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Thursday, 1 August 1946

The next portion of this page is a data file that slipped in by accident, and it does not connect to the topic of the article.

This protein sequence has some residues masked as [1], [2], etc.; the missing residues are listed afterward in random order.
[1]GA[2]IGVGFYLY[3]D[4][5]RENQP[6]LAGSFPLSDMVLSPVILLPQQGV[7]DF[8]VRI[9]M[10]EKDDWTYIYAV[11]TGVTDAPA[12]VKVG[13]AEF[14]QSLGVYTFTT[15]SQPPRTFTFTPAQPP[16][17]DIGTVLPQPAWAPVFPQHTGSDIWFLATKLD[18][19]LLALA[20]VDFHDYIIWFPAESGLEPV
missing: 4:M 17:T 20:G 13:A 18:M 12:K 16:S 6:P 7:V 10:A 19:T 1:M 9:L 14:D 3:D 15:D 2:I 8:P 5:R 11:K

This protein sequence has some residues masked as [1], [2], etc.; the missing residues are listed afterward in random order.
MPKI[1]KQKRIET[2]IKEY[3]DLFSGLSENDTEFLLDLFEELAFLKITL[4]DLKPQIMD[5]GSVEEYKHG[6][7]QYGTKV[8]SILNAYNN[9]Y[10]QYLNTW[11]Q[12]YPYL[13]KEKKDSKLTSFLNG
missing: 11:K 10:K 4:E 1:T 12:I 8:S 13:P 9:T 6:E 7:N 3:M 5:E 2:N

Mr BERNARD ' CORSER (WIDE BAY, QUEENSLAND) - Th That the Government should govern. The laws are applied strictly enough to butchers and hospital nurses. They are prosecuted and fined when they break the laws,- but not so the miners. Under the bill,, a miner who absents himself from duty unlawfully may be fined £100. Does any one seriously suggest that the Government has the slightest intention to impose fines on striking miners? One lias only toconsider its abject capitulation to the miners' demands during the war. It is true that some miners were drafted into military camps, but within a week, they bad returned to their former employment. They hid themselves in a sheltered occupation during the war, .otherwise they might have been called up for military service. Now that the Avar has ended many of them have left the coal-mining industry and found more congenial occupations. Does any one seriously claim that the record of the coal-miners of New South Wales is one of which they may be proud ? I have never heard anything more pathetic than the speech of the Minister for Post-war Reconstruction (Mr. Dedman) when introducingthis bill. I squirmed at the reading of the honorable gentleman's speech and was amazed, to hear the greater , part of it devoted to abusing the mine-owners. Yet the chairman of the Commonwealth Board of Inquiry into the mining industry, Mr. Justice Davidson, expressed, the opinion in his excellent report that the mine-owners could be exonerated from at least 98 per cent, of the troubles that have beset the industry. Honorable members opposite can see nothing in the action of the coal-miners that merits blame. They must be aware that throughout the' length and breadth of Australia primary producers and people in country towns and provincial centres are unable tocomplete their homes because of the shortage of galvanized iron, brought about solely by the series of disastrouscoal strikes. Galvanized iron, barbed and plain wire, and wire netting are in short supply in most of the States, not because their production has dropped in volume, but because there is insufficient, coal- to enable the railways to transport goods to country centres. People throughout Australia are suffering unnecessary hardships, merely because the coalminers have allowed ' themselves to become firmly in the grip of a merehandful of Communists.- Tet the Government has nothing but apologies for the- miners and is prepared to go to any lengths to shelter them from well-merited rebuke. The Minister would have us believe that the measures now being taken by the Government will ensure that the coal-mining industry will in future be free from strikes and disturbances. Unless the Government is prepared to enforce the penal clauses in the measure it will have no greater success than has earlier legislation introduced by the Government in its feeble attempts to bring about peace in the coal-mining industry.







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